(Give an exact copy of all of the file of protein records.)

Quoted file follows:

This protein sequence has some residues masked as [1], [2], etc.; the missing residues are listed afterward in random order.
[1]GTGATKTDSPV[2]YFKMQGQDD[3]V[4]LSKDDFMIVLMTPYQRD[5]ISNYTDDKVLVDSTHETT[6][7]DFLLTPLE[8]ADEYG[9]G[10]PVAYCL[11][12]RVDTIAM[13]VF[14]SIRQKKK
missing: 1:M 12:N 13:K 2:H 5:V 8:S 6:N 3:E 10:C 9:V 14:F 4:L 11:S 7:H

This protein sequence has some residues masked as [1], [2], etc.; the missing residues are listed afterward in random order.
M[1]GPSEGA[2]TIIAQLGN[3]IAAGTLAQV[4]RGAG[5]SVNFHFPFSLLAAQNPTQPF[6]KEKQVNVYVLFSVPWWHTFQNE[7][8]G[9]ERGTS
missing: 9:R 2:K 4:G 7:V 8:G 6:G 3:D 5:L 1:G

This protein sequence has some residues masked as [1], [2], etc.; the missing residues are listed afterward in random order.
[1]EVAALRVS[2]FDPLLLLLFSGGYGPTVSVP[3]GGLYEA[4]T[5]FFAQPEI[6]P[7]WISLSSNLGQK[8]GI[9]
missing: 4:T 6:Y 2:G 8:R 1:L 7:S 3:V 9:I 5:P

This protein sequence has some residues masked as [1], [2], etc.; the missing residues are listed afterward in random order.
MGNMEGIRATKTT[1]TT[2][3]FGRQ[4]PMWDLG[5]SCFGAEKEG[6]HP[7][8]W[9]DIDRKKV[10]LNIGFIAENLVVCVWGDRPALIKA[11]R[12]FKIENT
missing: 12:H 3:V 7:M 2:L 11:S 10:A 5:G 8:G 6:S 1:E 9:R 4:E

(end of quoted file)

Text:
This protein sequence has some residues masked as [1], [2], etc.; the missing residues are listed afterward in random order.
[1]GTGATKTDSPV[2]YFKMQGQDD[3]V[4]LSKDDFMIVLMTPYQRD[5]ISNYTDDKVLVDSTHETT[6][7]DFLLTPLE[8]ADEYG[9]G[10]PVAYCL[11][12]RVDTIAM[13]VF[14]SIRQKKK
missing: 1:M 12:N 13:K 2:H 5:V 8:S 6:N 3:E 10:C 9:V 14:F 4:L 11:S 7:H

This protein sequence has some residues masked as [1], [2], etc.; the missing residues are listed afterward in random order.
M[1]GPSEGA[2]TIIAQLGN[3]IAAGTLAQV[4]RGAG[5]SVNFHFPFSLLAAQNPTQPF[6]KEKQVNVYVLFSVPWWHTFQNE[7][8]G[9]ERGTS
missing: 9:R 2:K 4:G 7:V 8:G 6:G 3:D 5:L 1:G

This protein sequence has some residues masked as [1], [2], etc.; the missing residues are listed afterward in random order.
[1]EVAALRVS[2]FDPLLLLLFSGGYGPTVSVP[3]GGLYEA[4]T[5]FFAQPEI[6]P[7]WISLSSNLGQK[8]GI[9]
missing: 4:T 6:Y 2:G 8:R 1:L 7:S 3:V 9:I 5:P

This protein sequence has some residues masked as [1], [2], etc.; the missing residues are listed afterward in random order.
MGNMEGIRATKTT[1]TT[2][3]FGRQ[4]PMWDLG[5]SCFGAEKEG[6]HP[7][8]W[9]DIDRKKV[10]LNIGFIAENLVVCVWGDRPALIKA[11]R[12]FKIENT
missing: 12:H 3:V 7:M 2:L 11:S 10:A 5:G 8:G 6:S 1:E 9:R 4:E